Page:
Understood in this way, the microdot is a strangely paradoxical predecessor to the “flickering signifier” that Hayles sees as the defining inscription of digital technology: whereas flickering signifiers constitute, in Hayles’ words, “an important shift in the plate tectonics of language” through their “tendency toward unexpected metamorphoses, attenuations, and dispersions,” the microdot is perpetually present yet attenuated to the extreme, hidden within the plain sight of paper.

In fact, whoever worked on the prototype documents for the FBI had a shrewd sense of humor in embedding a microphotograph produced by light within the text of a seemingly arbitrary passage about light wavelengths—there’s a kind of self-conscious proto-spam quality that underscores how microdotting itself twisted and bent what it meant to write and see through light, how it offered a new formation of the materiality of writing. Thus the salient questions here are ones of the compression and compaction of printed text rather than its algorithmic dispersion: in the decades prior to the rise of digital computing after World War II, at the Borgesian extreme end of print inscription, secrecy becomes a kind of endgame of paper writing, a profoundly, microscopically embodied question of the touch of the finger, of the texture of paper, of information that can be touched and seen, but not read.

Microphotography and the microdot were also at the heart of many designs and proposals for early systems of information management. Vannevar Bush’s Memex, which I’ll turn to shortly, is arguably the most famous of these—Bush first conceptualized it circa 1938-39, but similar ideas appear well earlier in the literature on information management: Nobel-prize winning chemist Wilhelm Ostwaldt proposed a “world brain” of microfilm cards as early as 1912, and in a 1926 essay entitled “The Glass Library,” Michael Gesell took inspiration from Goldberg’s microdot innovations of the previous year to imagine an eight-sided room with 200 square meters of wall space, capable of holding microdotted images of 20 million books of 1000 pages each—a Borgesian, Babelian space conceptualized as technically possible within the reflective magnifications of the analog world. Indeed, most of these systems had practicable plans for how a user might organize and navigate between different cards, dots, or pieces of information. In most cases, the sticking point is the search mechanism—how to code pieces of information so that the user can find what he or she needs in order to navigate to it.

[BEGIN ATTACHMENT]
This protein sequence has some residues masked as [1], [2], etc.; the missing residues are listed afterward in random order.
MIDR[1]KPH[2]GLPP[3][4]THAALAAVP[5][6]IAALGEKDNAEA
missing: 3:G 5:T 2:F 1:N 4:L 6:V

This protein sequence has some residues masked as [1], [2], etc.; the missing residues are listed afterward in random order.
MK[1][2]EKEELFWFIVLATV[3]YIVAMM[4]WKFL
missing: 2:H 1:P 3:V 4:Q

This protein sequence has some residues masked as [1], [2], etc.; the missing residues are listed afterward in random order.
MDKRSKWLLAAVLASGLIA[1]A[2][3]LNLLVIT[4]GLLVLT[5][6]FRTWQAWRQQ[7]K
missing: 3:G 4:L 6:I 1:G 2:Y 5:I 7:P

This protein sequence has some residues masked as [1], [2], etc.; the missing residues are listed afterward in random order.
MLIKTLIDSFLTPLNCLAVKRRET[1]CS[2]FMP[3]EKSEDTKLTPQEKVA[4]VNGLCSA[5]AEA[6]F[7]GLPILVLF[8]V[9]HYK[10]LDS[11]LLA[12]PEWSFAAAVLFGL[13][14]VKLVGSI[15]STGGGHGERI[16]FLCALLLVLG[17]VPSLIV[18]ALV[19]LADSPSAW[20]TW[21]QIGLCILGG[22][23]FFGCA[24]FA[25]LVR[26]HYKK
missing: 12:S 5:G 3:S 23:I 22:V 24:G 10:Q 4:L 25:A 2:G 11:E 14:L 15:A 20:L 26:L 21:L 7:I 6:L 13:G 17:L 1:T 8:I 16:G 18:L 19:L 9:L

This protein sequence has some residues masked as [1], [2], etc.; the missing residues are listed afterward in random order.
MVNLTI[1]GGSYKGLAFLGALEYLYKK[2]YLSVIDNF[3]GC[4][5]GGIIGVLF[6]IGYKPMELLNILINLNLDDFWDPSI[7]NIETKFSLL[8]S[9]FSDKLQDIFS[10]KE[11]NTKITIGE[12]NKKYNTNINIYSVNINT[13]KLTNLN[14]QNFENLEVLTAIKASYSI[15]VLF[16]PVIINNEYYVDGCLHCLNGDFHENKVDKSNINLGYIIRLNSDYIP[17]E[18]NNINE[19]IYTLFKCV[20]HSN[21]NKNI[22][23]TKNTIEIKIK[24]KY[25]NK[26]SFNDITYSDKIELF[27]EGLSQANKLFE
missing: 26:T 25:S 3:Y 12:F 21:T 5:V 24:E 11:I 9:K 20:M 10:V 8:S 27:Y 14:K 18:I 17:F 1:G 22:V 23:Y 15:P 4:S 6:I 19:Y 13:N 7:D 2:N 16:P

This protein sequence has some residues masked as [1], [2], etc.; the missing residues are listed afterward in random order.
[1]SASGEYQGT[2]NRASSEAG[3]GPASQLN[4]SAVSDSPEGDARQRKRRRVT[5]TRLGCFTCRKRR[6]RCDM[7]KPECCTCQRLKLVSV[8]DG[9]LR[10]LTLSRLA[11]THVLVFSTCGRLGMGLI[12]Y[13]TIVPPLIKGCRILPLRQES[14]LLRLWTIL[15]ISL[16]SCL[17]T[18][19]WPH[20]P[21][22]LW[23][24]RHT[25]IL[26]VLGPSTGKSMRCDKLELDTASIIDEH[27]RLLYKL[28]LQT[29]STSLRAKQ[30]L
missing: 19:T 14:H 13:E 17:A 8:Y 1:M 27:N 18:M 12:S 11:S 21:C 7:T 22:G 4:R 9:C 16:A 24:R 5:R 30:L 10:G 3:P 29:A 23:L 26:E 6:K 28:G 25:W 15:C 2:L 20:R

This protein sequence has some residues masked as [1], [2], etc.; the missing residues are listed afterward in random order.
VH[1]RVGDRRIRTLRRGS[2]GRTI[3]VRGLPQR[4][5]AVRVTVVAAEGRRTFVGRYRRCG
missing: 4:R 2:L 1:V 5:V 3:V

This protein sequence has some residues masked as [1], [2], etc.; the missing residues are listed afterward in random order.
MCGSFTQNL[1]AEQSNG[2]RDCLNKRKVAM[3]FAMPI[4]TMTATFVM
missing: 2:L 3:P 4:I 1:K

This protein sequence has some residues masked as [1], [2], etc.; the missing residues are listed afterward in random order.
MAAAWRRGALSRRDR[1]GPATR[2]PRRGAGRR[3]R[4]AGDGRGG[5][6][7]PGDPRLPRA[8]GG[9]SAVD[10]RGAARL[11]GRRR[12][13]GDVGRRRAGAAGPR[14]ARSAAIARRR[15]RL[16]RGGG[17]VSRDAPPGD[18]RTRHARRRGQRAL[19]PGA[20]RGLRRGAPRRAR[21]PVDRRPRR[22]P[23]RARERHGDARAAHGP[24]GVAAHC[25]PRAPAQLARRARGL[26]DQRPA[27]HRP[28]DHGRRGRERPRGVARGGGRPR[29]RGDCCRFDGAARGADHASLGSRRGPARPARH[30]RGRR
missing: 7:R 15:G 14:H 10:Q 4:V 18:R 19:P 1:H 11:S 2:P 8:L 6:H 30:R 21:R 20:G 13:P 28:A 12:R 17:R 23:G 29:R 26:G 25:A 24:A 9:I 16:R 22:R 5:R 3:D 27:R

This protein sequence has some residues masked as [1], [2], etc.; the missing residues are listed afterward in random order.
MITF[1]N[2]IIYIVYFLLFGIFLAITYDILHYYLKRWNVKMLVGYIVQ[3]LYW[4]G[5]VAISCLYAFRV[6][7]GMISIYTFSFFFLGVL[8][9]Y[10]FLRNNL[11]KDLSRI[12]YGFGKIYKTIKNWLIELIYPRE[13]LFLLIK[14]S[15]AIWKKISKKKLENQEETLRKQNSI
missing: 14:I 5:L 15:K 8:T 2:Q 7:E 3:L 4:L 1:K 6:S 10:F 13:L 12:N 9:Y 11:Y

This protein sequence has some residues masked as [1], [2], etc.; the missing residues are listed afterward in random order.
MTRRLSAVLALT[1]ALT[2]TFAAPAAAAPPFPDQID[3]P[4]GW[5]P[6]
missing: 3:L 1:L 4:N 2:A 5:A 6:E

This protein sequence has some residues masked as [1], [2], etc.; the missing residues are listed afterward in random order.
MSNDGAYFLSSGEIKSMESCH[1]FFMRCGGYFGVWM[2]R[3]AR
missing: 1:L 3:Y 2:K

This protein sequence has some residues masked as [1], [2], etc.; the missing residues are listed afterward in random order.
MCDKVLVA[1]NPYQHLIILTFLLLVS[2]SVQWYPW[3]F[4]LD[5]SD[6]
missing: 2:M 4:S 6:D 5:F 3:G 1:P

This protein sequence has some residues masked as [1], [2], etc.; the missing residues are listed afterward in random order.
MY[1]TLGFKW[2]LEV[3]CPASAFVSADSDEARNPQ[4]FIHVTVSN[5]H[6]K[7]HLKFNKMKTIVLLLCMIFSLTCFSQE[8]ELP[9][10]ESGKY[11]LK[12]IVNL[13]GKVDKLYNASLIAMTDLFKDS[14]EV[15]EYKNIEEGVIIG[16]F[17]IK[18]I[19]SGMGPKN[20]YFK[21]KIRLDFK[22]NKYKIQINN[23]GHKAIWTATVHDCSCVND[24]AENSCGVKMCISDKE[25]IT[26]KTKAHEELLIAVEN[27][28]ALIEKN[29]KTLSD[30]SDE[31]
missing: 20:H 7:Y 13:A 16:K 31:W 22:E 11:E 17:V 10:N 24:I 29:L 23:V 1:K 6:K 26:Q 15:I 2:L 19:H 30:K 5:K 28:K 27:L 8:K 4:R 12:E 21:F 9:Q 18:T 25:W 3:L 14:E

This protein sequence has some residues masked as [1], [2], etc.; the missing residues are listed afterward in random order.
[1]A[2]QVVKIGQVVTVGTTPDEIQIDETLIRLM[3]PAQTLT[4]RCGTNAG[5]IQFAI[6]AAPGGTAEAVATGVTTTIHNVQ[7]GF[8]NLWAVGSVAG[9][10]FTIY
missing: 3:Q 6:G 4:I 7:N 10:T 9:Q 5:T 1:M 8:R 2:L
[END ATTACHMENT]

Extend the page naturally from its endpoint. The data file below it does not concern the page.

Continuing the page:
In 1931, Goldberg posed a potential solution to this issue in an information management system he called the Statistical Machine, shown in schematic above. The Statistical Machine worked based on multidot tags adjacent to each piece of information: as you see in this image, you’d put in a card with holes keyed to the document you were searching for, and light from a light source would shine through those holes, through the microfilm, and reach the light-sensitive photocell on the other side of the film, except when the pattern of that light matched up with opaque dots on the film in the same pattern, thus blocking light from reaching the photocell, breaking an electric circuit, and signifying a successful search result.

A few things seem worth noting about the materiality and historicity of such an operation: first, it’s a strangely uneven hybrid that combines elements of the functionalities of the 19th century punch cards used in calculating machines by Charles Babbage, the ubiquitous punch cards of post-World-War-II computing, and the light-based fiber-optic cables of contemporary digital and telephonic communication.